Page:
The objective of the present study was to formulate a simple and at the same time effective mathematical model of heart rate kinetics in response to movement (exercise). Based on an existing model, a system of two coupled differential equations which give the rate of change of heart rate and the rate of change of exercise intensity is used. The modifications introduced to the existing model are justified and discussed in detail, while models of blood lactate accumulation in respect to time and exercise intensity are also presented. The main modification is that the proposed model has now only one parameter which reflects the overall cardiovascular condition of the individual. The time elapsed after the beginning of the exercise, the intensity of the exercise, as well as blood lactate are also taken into account. Application of the model provides information regarding the individual’s cardiovascular condition and is able to detect possible changes in it, across the data recording periods. To demonstrate examples of successful numerical fit of the model, constant intensity experimental heart rate data sets of two individuals have been selected and numerical optimization was implemented. In addition, numerical simulations provided predictions for various exercise intensities and various cardiovascular condition levels. The proposed model can serve as a powerful tool for a complete means of heart rate analysis, not only in exercise physiology (for efficiently designing training sessions for healthy subjects) but also in the areas of cardiovascular health and rehabilitation (including application in population groups for which direct heart rate recordings at intense exercises are not possible or not allowed, such as elderly or pregnant women). PMID:25876164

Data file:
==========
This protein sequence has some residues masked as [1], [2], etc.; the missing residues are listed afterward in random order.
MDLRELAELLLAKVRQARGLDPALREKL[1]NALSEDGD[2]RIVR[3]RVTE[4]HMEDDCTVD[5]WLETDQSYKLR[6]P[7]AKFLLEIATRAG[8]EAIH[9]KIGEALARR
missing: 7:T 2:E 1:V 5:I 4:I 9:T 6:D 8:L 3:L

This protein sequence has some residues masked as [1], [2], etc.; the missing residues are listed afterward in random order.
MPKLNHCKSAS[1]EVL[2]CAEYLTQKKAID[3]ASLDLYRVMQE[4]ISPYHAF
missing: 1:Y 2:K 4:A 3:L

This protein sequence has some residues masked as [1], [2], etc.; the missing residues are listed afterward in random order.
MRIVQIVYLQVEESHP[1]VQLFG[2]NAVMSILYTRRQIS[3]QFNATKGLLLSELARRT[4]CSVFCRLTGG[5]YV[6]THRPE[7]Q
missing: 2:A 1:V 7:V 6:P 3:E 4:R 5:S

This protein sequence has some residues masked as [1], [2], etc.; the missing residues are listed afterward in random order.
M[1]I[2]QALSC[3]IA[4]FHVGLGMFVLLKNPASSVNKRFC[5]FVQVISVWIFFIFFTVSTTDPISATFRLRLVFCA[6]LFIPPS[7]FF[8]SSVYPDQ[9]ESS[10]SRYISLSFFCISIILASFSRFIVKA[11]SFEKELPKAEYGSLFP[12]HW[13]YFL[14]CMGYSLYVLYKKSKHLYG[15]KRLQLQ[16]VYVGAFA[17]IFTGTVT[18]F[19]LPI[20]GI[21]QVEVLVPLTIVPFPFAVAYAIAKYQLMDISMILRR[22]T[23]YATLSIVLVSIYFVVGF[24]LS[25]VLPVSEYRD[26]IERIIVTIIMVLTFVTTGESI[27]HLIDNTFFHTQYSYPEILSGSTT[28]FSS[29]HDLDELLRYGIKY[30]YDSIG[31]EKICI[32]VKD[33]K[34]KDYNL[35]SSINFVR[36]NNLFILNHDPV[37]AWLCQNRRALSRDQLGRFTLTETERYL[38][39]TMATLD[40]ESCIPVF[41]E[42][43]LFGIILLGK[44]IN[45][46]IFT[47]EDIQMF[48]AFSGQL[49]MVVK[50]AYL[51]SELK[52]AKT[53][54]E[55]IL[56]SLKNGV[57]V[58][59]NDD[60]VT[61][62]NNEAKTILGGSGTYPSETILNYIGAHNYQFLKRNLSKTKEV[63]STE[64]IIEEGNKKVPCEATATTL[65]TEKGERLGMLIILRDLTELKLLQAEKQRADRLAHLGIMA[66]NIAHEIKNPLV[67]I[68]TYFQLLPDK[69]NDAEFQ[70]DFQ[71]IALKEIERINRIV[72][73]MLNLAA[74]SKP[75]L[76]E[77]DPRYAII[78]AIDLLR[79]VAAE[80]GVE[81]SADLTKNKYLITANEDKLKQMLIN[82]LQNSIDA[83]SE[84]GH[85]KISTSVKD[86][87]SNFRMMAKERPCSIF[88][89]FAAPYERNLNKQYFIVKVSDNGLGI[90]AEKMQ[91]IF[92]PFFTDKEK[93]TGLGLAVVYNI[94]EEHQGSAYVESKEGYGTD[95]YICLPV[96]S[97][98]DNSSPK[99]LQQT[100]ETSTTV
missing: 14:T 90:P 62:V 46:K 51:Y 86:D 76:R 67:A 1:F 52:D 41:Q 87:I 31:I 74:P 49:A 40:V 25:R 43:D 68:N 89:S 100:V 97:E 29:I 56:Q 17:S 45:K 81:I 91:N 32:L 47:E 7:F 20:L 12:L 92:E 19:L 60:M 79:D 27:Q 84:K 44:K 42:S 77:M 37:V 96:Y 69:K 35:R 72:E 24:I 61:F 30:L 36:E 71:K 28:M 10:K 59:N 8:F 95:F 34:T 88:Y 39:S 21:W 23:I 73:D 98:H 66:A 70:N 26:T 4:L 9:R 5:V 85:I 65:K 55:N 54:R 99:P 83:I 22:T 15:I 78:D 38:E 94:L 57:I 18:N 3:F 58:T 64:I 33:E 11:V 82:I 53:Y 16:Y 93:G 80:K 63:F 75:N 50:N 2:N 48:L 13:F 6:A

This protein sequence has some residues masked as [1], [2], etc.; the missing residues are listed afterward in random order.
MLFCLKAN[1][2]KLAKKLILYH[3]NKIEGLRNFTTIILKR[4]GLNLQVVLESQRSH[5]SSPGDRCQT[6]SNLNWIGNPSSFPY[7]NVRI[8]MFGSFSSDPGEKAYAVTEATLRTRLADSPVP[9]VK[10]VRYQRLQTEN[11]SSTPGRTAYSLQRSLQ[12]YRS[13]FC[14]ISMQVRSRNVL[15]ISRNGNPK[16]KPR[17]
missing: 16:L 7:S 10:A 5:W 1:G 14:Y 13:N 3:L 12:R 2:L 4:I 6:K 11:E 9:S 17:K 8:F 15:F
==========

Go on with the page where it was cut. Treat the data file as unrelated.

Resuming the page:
Kinetic Magnetorotational Turbulence and Dynamo
Kunz, Matthew; Stone, James; Quataert, Eliot
2016-10-01
Low-luminosity black-hole accretion flows, such as that at the Galactic center, are collisionless. A kinetic approach is thus necessary to understand the transport of heat and angular momentum, the acceleration of particles, and the growth and structure of the magnetic field in these systems. We present results from the first 6D kinetic numerical simulation of magnetorotational turbulence and dynamo, using the local shearing-box model. Special attention will be paid to the enhanced transport of angular momentum by field-aligned pressure anisotropies, as well as to the ion-Larmor-scale kinetic instabilities (firehose, mirror, ion-cyclotron) which regulate those anisotropies. Energy spectra and phase-space evolution will be discussed. Time permitting, dedicated nonlinear studies of firehose and mirror instabilities in a shearing plasma will also be presented as a complement to the study of the magnetorotational instability. The profits, perils, and price of using a kinetic approach will be briefly mentioned.